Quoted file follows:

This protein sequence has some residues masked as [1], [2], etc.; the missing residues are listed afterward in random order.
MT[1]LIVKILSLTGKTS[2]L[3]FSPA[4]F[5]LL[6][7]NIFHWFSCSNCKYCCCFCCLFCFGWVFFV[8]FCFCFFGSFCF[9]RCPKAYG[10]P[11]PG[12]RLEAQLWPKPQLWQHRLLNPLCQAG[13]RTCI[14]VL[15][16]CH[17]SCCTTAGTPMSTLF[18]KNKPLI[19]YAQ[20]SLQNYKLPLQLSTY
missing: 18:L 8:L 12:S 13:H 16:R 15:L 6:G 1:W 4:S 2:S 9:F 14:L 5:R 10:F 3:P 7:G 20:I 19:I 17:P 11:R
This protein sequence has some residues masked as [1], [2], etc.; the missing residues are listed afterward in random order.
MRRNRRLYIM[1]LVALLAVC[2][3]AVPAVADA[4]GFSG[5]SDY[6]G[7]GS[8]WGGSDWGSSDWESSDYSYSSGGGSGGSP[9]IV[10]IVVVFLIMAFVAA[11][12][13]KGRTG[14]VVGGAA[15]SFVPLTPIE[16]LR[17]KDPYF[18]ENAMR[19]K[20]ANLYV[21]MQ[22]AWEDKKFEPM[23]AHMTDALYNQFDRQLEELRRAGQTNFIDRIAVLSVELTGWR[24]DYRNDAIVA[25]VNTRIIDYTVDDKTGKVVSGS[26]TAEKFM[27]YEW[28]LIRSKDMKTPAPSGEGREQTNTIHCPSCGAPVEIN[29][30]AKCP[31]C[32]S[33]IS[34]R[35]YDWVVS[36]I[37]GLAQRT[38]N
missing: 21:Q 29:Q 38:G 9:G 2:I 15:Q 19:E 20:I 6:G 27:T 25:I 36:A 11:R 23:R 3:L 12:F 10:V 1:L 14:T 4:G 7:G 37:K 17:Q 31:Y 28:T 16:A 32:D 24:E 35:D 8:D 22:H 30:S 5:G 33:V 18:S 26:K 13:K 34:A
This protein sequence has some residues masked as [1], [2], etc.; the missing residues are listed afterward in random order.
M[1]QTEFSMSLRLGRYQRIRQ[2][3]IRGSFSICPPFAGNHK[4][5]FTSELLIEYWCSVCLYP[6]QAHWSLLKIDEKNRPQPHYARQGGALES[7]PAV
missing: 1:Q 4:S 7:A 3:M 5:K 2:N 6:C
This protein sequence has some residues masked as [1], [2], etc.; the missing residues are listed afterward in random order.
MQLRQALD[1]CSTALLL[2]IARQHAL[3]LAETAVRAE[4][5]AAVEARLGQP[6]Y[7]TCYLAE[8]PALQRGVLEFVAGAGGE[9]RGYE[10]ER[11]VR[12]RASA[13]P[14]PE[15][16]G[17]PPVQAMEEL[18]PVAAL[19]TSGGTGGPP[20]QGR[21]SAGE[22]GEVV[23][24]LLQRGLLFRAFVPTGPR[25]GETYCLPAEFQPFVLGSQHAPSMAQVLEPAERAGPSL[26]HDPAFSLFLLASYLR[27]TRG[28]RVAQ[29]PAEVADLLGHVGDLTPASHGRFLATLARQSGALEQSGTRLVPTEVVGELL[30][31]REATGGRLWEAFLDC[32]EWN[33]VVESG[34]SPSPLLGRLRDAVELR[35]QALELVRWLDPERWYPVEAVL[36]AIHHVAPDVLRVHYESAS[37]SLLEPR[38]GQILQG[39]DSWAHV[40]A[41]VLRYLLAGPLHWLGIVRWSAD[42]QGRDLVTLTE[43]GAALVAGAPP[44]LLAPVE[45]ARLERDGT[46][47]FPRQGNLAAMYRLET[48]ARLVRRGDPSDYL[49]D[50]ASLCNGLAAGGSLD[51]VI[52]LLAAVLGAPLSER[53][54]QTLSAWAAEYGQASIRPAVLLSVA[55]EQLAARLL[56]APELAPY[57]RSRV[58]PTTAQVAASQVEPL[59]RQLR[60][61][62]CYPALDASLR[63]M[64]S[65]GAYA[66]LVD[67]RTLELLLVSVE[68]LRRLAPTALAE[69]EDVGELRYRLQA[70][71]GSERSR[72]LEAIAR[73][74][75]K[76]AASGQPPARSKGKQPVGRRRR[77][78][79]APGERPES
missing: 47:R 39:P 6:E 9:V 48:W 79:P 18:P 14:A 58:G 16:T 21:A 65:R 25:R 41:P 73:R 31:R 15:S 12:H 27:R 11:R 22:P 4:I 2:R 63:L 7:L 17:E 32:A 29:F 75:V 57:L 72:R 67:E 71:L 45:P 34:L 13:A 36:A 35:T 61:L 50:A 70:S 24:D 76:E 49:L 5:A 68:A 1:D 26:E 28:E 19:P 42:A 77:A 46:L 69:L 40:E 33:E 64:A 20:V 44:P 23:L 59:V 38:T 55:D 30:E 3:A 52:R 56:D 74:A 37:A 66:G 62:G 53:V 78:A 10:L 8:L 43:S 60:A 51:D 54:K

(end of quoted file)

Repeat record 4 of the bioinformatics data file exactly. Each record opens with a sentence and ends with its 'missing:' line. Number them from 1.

This protein sequence has some residues masked as [1], [2], etc.; the missing residues are listed afterward in random order.
MQLRQALD[1]CSTALLL[2]IARQHAL[3]LAETAVRAE[4][5]AAVEARLGQP[6]Y[7]TCYLAE[8]PALQRGVLEFVAGAGGE[9]RGYE[10]ER[11]VR[12]RASA[13]P[14]PE[15][16]G[17]PPVQAMEEL[18]PVAAL[19]TSGGTGGPP[20]QGR[21]SAGE[22]GEVV[23][24]LLQRGLLFRAFVPTGPR[25]GETYCLPAEFQPFVLGSQHAPSMAQVLEPAERAGPSL[26]HDPAFSLFLLASYLR[27]TRG[28]RVAQ[29]PAEVADLLGHVGDLTPASHGRFLATLARQSGALEQSGTRLVPTEVVGELL[30][31]REATGGRLWEAFLDC[32]EWN[33]VVESG[34]SPSPLLGRLRDAVELR[35]QALELVRWLDPERWYPVEAVL[36]AIHHVAPDVLRVHYESAS[37]SLLEPR[38]GQILQG[39]DSWAHV[40]A[41]VLRYLLAGPLHWLGIVRWSAD[42]QGRDLVTLTE[43]GAALVAGAPP[44]LLAPVE[45]ARLERDGT[46][47]FPRQGNLAAMYRLET[48]ARLVRRGDPSDYL[49]D[50]ASLCNGLAAGGSLD[51]VI[52]LLAAVLGAPLSER[53][54]QTLSAWAAEYGQASIRPAVLLSVA[55]EQLAARLL[56]APELAPY[57]RSRV[58]PTTAQVAASQVEPL[59]RQLR[60][61][62]CYPALDASLR[63]M[64]S[65]GAYA[66]LVD[67]RTLELLLVSVE[68]LRRLAPTALAE[69]EDVGELRYRLQA[70][71]GSERSR[72]LEAIAR[73][74][75]K[76]AASGQPPARSKGKQPVGRRRR[77][78][79]APGERPES
missing: 47:R 39:P 6:E 9:V 48:W 79:P 18:P 14:A 58:G 16:T 21:A 65:R 25:R 41:P 73:R 31:R 15:S 12:H 27:R 11:R 22:P 4:I 2:R 63:L 7:L 17:E 32:A 29:F 75:V 57:L 72:R 67:E 71:L 45:P 34:L 13:A 36:A 35:T 61:L 50:A 70:S 24:D 76:E 49:L 5:A 68:A 1:D 26:E 28:E 19:P 42:A 77:A 46:L 69:L 40:E 33:E 64:A 20:V 44:P 23:L 59:V 38:T 55:D 30:E 3:A 52:R 56:D 74:A 37:A 66:G 62:G 53:V 78:A 10:L 8:L 43:S 60:A 51:D 54:K